In his book Stumbling On Wins, Dave Berri found that three traditional box score statistics had more significance than anything else for NCAA draft prospects: 2-point percentage, rebounds, and steals.
The same wisdom can be easily applied to WNBA draft prospects, albeit varying by position of course. And for college power forwards, a player’s offensive rebounding rate becomes a particularly valuable way to figure out which players were just pushing around college kids in the paint and who actually has that combination of athleticism and skill that makes for a strong pro prospect.
The value of offensive rebounding
A few years ago when ESPN’s John Hollinger first formulated his NBA draft rater, he described the value of offensive rebounding as follows.
Boards, especially offensive boards, are a good indicator of future pro success as well…The correlation isn’t quite as strong with big men, oddly enough, because you get one-dimensional types muscling in on the action (a lot of marginal players like Reggie Evans). But big men who can rebound and show some skill in other areas tend to fare very well in the pros.
NBA fans are currently witnessing the wisdom of the value of offensive rebounding for draft prospects in the form of 6’8″ Denver Nuggets forward Kenneth Faried, who was a monster rebounder at Morehead State and at times appears to know where the ball is going to come off the rim before it even gets to the basket.
As perhaps a stronger example of the idea, 6’9″ Minnesota Timberwolves forward Kevin Love, who was among the top offensive rebounders in the nation during his lone year at UCLA, immediately became one of the NBA’s top offensive rebounders, and now he has at least one of our SB Nation colleagues thinking that he can save the world.
I bring those two up for a specific reason, not only that they’ve been strong on the boards in this year’s lockout-shortened NBA season but also because both players faced concerns about whether their size – or relative lack of it – would limit their ability to contribute in the NBA.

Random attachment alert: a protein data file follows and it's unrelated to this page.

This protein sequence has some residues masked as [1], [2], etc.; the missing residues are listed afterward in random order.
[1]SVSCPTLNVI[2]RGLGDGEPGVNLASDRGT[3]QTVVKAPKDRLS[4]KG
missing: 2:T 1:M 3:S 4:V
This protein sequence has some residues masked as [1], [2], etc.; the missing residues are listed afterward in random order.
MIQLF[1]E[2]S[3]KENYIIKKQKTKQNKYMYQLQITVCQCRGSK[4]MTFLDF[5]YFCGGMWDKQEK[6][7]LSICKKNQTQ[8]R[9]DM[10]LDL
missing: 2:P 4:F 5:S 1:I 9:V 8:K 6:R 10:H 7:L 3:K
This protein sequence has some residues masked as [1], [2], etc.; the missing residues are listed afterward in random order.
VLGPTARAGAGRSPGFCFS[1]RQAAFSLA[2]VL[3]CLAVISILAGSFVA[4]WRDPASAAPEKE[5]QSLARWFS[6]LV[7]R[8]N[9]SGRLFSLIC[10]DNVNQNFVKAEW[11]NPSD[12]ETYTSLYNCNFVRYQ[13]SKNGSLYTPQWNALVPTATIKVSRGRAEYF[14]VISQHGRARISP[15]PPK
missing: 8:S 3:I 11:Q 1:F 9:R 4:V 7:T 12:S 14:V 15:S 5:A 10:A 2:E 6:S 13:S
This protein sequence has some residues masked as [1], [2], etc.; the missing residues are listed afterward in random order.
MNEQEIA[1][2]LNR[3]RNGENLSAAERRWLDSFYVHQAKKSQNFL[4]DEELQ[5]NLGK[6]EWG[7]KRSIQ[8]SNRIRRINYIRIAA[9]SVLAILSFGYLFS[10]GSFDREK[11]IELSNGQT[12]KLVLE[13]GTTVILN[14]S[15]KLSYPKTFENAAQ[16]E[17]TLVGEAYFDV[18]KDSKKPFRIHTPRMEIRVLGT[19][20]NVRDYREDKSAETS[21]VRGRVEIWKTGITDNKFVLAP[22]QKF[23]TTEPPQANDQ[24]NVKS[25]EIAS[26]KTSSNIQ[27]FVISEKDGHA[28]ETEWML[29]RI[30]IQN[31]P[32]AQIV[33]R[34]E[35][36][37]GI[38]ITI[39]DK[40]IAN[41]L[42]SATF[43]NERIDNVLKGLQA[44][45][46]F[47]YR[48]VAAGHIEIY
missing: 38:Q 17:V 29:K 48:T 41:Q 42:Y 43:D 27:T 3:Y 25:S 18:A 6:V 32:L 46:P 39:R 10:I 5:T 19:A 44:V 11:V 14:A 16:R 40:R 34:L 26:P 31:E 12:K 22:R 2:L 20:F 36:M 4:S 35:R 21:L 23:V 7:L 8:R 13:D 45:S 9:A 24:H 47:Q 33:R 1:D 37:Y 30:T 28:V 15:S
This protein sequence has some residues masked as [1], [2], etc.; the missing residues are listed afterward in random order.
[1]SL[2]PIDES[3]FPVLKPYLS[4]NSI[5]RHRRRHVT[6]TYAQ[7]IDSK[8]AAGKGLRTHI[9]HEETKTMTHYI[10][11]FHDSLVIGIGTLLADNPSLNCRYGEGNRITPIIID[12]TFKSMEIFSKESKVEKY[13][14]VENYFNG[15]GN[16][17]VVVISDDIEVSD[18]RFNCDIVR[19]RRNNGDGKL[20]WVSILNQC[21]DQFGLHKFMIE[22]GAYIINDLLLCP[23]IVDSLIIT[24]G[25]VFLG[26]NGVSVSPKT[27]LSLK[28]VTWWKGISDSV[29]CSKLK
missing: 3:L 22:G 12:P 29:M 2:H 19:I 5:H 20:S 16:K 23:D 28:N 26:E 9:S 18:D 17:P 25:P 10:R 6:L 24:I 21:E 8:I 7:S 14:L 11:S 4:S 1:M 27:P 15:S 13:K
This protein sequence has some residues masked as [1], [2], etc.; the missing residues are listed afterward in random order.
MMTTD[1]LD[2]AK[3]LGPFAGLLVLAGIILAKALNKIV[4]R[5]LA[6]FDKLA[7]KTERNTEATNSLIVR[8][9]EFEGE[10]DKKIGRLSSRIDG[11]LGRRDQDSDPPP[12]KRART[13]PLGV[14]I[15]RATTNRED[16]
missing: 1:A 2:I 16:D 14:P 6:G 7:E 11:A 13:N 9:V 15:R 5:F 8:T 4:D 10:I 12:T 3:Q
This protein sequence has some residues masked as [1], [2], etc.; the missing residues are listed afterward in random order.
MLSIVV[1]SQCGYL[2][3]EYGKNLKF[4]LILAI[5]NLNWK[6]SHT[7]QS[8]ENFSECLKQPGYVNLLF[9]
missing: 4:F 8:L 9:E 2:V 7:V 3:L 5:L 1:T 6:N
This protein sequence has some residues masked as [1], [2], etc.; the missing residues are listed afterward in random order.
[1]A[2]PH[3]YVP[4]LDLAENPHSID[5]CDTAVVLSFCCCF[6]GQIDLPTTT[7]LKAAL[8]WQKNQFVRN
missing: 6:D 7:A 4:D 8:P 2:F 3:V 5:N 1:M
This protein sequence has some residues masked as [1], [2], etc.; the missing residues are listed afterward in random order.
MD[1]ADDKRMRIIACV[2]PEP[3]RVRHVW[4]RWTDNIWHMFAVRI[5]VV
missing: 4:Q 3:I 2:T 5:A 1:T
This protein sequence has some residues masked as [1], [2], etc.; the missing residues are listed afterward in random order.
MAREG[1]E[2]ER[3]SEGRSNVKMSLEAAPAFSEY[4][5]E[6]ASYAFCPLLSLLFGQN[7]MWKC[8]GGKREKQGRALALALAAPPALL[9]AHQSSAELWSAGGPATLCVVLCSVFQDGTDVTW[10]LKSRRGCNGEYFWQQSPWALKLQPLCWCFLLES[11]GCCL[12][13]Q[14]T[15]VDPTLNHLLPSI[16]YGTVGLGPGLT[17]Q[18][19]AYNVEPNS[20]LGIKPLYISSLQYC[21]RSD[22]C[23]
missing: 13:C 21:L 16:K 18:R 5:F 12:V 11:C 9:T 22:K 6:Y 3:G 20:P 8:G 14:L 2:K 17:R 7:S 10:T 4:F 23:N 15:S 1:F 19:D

Last summer in the WNBA we saw something similar in San Antonio Silver Stars forward Danielle Adams, whose combination of offensive rebounding (12.83% in her senior year) and all-around skill developed at Texas A&M helped her overcome concerns about her size; she ended up making her an All Star and top candidate for Rookie of the Year prior to being injured. In the previous summer, a combination of offensive rebounding and overall skill was also a positive indicator for another prospect, albeit in a very different way: Kelsey Griffin, whose offensive rebounding ability at Nebraska was just one of many signs of her basketball instincts.
Just as not every offensive rebounder in men’s college basketball will become recently-inducted Hall of Famer Dennis Rodman – as some analysts projected for Faried – a strong women’s college basketball offensive rebounder could result in an All Star career, a marginal rotation player, or a one year flash in the pan who is too one-dimensional to stick around long-term in a league with 11-player rosters.
But all of that is to say that among the best indicators of a power player’s success in the WNBA is offensive rebounding, even separate from defensive rebounding where simply being tall and around the basket will yield big numbers.
Interior rebounding forwards among 2012 WNBA Draft prospects in the NCAA
In the 2012 WNBA Draft in particular, there are a number of power forwards who weren’t necessarily big scorers but put up some impressive rebounding numbers that earned them accolades. To help figure out which ones have the best chance of contributing in the pros, we’ll take a look at those numbers Berri recommended for the set of prospects designated “interior rebounding forward” (think the opposite of the interior scorers presented yesterday or just players with usage rates under 25%).
|Name||Height||School||TS%||2p%||Usg%||Oreb%||Stl%||Stl + Blk/PF|
|Devereaux Peters||6’2″||Notre Dame||57.3||54.4||23.84||17.31||4.51||1.52|